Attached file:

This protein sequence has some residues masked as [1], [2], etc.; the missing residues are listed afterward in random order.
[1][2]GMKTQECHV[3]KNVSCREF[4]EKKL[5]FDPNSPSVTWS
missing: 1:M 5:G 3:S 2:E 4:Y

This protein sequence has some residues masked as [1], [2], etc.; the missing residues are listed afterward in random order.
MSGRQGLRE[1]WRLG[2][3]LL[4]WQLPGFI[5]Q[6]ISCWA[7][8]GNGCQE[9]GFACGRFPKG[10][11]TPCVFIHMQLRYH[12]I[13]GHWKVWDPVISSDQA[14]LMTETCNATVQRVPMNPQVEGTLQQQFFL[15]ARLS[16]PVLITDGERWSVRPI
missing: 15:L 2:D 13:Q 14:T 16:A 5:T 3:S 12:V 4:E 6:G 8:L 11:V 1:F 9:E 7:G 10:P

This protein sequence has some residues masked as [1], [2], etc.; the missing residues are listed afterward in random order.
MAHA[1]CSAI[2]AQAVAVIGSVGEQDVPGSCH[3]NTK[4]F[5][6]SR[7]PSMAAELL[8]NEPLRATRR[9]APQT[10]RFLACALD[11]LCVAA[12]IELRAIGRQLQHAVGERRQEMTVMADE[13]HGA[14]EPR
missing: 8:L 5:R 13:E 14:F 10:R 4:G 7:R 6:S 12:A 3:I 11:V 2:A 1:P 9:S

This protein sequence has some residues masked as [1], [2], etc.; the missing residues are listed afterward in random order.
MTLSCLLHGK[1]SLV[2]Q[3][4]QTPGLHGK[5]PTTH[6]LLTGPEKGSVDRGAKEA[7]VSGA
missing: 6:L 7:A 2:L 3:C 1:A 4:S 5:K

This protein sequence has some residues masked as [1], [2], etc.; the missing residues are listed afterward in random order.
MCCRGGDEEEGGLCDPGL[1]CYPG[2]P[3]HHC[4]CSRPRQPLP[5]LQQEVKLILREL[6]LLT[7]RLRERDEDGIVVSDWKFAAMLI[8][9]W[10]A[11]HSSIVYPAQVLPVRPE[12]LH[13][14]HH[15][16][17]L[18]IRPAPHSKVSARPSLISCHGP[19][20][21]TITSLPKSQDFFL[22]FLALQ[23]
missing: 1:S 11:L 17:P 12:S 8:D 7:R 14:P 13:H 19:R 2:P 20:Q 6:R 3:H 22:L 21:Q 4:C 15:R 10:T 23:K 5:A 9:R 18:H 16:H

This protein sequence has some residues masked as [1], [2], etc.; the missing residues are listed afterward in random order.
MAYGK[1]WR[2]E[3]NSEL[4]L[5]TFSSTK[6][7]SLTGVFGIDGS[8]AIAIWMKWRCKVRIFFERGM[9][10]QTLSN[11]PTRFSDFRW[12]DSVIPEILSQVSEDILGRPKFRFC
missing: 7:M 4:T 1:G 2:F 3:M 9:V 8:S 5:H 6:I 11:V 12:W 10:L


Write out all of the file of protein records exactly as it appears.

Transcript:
This protein sequence has some residues masked as [1], [2], etc.; the missing residues are listed afterward in random order.
[1][2]GMKTQECHV[3]KNVSCREF[4]EKKL[5]FDPNSPSVTWS
missing: 1:M 5:G 3:S 2:E 4:Y

This protein sequence has some residues masked as [1], [2], etc.; the missing residues are listed afterward in random order.
MSGRQGLRE[1]WRLG[2][3]LL[4]WQLPGFI[5]Q[6]ISCWA[7][8]GNGCQE[9]GFACGRFPKG[10][11]TPCVFIHMQLRYH[12]I[13]GHWKVWDPVISSDQA[14]LMTETCNATVQRVPMNPQVEGTLQQQFFL[15]ARLS[16]PVLITDGERWSVRPI
missing: 15:L 2:D 13:Q 14:T 16:A 5:T 3:S 12:V 4:E 6:G 8:L 11:V 1:F 9:E 7:G 10:P

This protein sequence has some residues masked as [1], [2], etc.; the missing residues are listed afterward in random order.
MAHA[1]CSAI[2]AQAVAVIGSVGEQDVPGSCH[3]NTK[4]F[5][6]SR[7]PSMAAELL[8]NEPLRATRR[9]APQT[10]RFLACALD[11]LCVAA[12]IELRAIGRQLQHAVGERRQEMTVMADE[13]HGA[14]EPR
missing: 8:L 5:R 13:E 14:F 10:R 4:G 7:R 6:S 12:A 3:I 11:V 2:A 1:P 9:S

This protein sequence has some residues masked as [1], [2], etc.; the missing residues are listed afterward in random order.
MTLSCLLHGK[1]SLV[2]Q[3][4]QTPGLHGK[5]PTTH[6]LLTGPEKGSVDRGAKEA[7]VSGA
missing: 6:L 7:A 2:L 3:C 1:A 4:S 5:K

This protein sequence has some residues masked as [1], [2], etc.; the missing residues are listed afterward in random order.
MCCRGGDEEEGGLCDPGL[1]CYPG[2]P[3]HHC[4]CSRPRQPLP[5]LQQEVKLILREL[6]LLT[7]RLRERDEDGIVVSDWKFAAMLI[8][9]W[10]A[11]HSSIVYPAQVLPVRPE[12]LH[13][14]HH[15][16][17]L[18]IRPAPHSKVSARPSLISCHGP[19][20][21]TITSLPKSQDFFL[22]FLALQ[23]
missing: 1:S 11:L 17:P 12:S 8:D 7:R 14:P 13:H 19:R 2:P 20:Q 6:R 3:H 22:L 21:Q 4:C 15:R 10:T 23:K 5:A 9:R 18:H 16:H

This protein sequence has some residues masked as [1], [2], etc.; the missing residues are listed afterward in random order.
MAYGK[1]WR[2]E[3]NSEL[4]L[5]TFSSTK[6][7]SLTGVFGIDGS[8]AIAIWMKWRCKVRIFFERGM[9][10]QTLSN[11]PTRFSDFRW[12]DSVIPEILSQVSEDILGRPKFRFC
missing: 7:M 4:T 1:G 2:F 3:M 9:V 8:S 5:H 6:I 11:V 12:W 10:L